“Love not hate makes America great!” chanted a group of around 10,000 demonstrators as they marched against racism, sexism, homophobia and in support of equal rights for all in the Biggest Little City’s Women’s March on Washington.
The Reno Women’s March on Washington was part of an estimated 673 Women’s Marches that took place on Saturday after the inauguration of the 45th president of the United States, Donald J. Trump.
According to a Politico/Morning consult poll, President Trump’s favorability was 46 percent at the time of his inauguration, the lowest favorability rating of any incoming president in modern history. For comparison, Bill Clinton’s favorability was 58 percent when he was sworn into office in 1992, George W. Bush’s favorability rating was 59 percent in 2000, and in 2008 Barack Obama had a 68 percent favorability rating.
According to a report by Politico, more people came out for the Washington D.C. Women’s March on Washington than came out for Trump’s inauguration the day before, and according to the Washington Post, over a million people gathered in Washington and around the world in a demonstration of solidarity and inclusion.
In Reno, organizers Bridget Speer Loring, Mylan Hawkins and Tanja Hayes said they heard about the Women’s March on Washington in D.C. and wished they could go, but since they couldn’t they chose to try to organize a local march instead.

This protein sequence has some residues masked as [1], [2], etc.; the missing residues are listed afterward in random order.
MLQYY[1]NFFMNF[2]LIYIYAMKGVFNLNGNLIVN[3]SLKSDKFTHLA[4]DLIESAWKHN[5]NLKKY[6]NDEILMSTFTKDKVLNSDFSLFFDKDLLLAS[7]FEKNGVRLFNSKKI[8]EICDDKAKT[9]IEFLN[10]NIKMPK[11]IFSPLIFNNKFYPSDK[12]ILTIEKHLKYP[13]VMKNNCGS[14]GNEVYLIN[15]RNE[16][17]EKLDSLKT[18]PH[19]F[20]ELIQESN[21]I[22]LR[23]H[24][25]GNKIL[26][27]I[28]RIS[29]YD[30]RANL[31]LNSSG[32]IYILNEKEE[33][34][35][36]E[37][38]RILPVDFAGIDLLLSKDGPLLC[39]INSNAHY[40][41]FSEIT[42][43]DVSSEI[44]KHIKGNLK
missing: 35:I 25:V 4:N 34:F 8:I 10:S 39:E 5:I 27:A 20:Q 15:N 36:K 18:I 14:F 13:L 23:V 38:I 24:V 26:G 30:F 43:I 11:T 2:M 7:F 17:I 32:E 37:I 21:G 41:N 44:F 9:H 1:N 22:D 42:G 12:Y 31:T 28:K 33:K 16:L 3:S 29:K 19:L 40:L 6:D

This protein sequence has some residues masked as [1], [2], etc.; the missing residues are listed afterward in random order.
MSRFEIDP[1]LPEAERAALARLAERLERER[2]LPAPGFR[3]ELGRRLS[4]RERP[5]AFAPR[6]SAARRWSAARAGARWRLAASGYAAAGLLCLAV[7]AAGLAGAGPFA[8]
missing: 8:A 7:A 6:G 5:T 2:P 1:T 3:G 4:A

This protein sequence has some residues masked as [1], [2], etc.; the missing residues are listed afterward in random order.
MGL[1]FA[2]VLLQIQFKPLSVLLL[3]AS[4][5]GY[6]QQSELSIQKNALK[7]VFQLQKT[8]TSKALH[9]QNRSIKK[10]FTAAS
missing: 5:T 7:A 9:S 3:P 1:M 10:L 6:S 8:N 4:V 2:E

“The phrase ‘we are the ones we have been waiting for’ echoed in our minds as we saw the RSVP numbers on Facebook quickly increase from 40 to 60, 100, 500, and now over 2,000. We realized there was a large number of local people who felt like us – wanting to show solidarity with those targeted and degraded during and after the election season,” Hayes said.
The Reno Women’s March on Washington Facebook event encouraged people of all races, gender identities and religious beliefs to attend the demonstration.
“I am marching to teach my daughter that you have to keep fighting no matter what,” said Rachel Ching, a demonstrator at the march.
Ching’s daughter, Marielle, stood next to her with a hand-made sign that read, “Strength in Solidarity. Fighting racism, sexism, homophobia, transphobia, ableism, classism and xenophobia.”
“Silence is complacency; I will not do nothing,” Marielle said. “Doing nothing is saying this is all ok.”
“We hope that all the energy and enthusiasm displayed by the March participants and supporters will translate into sustained action in the years to come,” Hayes said. “We hope that people will choose to be active in the causes they feel strongly about, whether it concerns racism, sexism, reproductive choice, immigration, Islamophobia, the LGBTQIA community, climate change, health care, education, or any other pressing issue. So much good work is already being done in these areas, and we hope that march participants will find groups to connect with and work with.”
“I am marching for equality for all and so that my child doesn’t have to go back to what my mother had to go through,” said Katy Martinez, a marcher and graduate student at the University of Nevada, Reno.